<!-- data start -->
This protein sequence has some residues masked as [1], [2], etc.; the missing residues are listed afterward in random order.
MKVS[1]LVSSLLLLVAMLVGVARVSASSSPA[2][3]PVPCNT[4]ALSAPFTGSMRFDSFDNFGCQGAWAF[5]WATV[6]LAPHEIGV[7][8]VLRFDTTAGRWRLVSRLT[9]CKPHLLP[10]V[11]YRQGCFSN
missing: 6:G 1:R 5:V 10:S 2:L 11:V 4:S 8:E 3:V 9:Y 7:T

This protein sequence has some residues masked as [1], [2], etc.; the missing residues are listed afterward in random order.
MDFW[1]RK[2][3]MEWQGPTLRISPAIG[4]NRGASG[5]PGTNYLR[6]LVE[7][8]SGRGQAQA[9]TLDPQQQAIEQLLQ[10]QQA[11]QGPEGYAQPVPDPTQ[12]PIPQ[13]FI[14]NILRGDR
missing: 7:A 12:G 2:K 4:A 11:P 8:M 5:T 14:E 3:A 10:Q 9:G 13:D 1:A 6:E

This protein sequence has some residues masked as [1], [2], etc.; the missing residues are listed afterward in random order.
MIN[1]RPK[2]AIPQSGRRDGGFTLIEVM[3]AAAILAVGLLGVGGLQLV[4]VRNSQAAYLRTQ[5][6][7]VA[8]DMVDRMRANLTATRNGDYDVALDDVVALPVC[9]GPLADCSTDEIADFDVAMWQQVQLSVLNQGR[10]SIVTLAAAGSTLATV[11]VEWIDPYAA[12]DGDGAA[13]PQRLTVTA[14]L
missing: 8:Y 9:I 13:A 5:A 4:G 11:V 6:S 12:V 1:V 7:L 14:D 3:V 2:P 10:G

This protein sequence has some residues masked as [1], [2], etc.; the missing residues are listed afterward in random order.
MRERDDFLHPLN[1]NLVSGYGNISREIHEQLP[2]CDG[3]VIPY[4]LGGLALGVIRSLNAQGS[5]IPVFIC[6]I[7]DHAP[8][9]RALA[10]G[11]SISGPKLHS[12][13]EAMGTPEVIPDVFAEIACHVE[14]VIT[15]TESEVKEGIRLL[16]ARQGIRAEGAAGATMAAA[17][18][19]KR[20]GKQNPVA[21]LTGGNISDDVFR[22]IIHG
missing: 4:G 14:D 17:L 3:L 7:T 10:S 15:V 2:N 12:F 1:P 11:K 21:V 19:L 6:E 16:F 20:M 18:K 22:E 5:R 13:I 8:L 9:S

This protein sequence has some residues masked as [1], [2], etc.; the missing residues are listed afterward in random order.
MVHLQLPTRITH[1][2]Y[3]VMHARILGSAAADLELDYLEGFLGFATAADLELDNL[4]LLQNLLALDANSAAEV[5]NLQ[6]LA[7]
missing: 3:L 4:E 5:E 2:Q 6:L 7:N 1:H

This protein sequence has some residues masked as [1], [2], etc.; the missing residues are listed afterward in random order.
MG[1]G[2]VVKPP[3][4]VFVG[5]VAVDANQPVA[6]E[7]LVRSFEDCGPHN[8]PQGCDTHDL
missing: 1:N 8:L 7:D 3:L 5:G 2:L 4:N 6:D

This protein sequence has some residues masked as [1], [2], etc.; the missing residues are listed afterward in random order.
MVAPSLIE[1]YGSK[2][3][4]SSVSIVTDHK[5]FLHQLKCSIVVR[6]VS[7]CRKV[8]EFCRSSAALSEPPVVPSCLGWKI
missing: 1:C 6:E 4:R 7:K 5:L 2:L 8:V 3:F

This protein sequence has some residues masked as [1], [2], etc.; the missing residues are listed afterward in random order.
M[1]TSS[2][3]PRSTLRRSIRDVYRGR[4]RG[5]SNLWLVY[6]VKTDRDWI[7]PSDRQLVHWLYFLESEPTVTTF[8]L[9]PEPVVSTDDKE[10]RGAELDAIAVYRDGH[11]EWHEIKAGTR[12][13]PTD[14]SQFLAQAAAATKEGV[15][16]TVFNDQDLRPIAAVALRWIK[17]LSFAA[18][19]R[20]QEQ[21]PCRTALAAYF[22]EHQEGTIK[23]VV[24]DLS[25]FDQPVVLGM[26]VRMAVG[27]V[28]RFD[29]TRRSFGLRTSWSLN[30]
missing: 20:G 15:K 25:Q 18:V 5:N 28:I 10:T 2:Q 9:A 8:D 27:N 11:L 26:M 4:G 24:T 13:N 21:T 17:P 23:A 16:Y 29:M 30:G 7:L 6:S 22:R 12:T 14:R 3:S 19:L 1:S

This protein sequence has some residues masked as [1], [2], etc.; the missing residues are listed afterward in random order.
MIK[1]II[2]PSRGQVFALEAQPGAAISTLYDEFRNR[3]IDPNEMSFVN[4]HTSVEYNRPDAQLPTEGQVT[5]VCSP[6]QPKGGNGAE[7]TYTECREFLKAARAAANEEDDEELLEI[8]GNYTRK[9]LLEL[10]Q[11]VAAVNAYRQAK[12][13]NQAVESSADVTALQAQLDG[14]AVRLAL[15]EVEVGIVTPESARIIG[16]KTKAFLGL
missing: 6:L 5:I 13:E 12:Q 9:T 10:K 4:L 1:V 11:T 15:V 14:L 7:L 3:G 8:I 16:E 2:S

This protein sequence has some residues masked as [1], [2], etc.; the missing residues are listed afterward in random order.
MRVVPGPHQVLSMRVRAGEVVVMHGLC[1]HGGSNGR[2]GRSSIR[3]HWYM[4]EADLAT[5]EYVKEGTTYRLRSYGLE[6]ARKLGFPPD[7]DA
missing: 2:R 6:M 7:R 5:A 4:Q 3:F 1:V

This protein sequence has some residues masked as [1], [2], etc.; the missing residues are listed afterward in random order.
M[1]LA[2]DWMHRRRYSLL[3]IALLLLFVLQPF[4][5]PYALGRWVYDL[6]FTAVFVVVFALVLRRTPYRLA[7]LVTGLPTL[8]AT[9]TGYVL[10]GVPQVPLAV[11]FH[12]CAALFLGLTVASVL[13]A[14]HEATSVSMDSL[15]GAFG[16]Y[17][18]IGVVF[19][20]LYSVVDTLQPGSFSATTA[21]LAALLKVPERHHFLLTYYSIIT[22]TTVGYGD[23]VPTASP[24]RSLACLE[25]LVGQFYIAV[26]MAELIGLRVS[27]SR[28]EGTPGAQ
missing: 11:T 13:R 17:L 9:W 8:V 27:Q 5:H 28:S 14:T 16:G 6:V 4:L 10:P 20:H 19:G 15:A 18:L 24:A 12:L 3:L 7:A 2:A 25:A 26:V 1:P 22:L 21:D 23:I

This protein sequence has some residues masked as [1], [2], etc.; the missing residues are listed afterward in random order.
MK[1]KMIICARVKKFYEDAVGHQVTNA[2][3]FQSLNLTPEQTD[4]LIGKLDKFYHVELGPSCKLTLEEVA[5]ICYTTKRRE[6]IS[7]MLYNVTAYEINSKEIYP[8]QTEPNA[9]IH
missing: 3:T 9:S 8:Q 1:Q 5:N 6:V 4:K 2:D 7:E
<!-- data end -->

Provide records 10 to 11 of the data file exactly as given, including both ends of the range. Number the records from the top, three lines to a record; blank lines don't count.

This protein sequence has some residues masked as [1], [2], etc.; the missing residues are listed afterward in random order.
MRVVPGPHQVLSMRVRAGEVVVMHGLC[1]HGGSNGR[2]GRSSIR[3]HWYM[4]EADLAT[5]EYVKEGTTYRLRSYGLE[6]ARKLGFPPD[7]DA
missing: 2:R 6:M 7:R 5:A 4:Q 3:F 1:V

This protein sequence has some residues masked as [1], [2], etc.; the missing residues are listed afterward in random order.
M[1]LA[2]DWMHRRRYSLL[3]IALLLLFVLQPF[4][5]PYALGRWVYDL[6]FTAVFVVVFALVLRRTPYRLA[7]LVTGLPTL[8]AT[9]TGYVL[10]GVPQVPLAV[11]FH[12]CAALFLGLTVASVL[13]A[14]HEATSVSMDSL[15]GAFG[16]Y[17][18]IGVVF[19][20]LYSVVDTLQPGSFSATTA[21]LAALLKVPERHHFLLTYYSIIT[22]TTVGYGD[23]VPTASP[24]RSLACLE[25]LVGQFYIAV[26]MAELIGLRVS[27]SR[28]EGTPGAQ
missing: 11:T 13:R 17:L 9:W 8:V 27:Q 5:H 28:S 14:T 16:G 6:V 4:L 10:P 20:H 19:G 15:A 18:L 24:A 12:L 3:L 7:A 2:A 25:A 26:V 1:P 22:L 21:D 23:I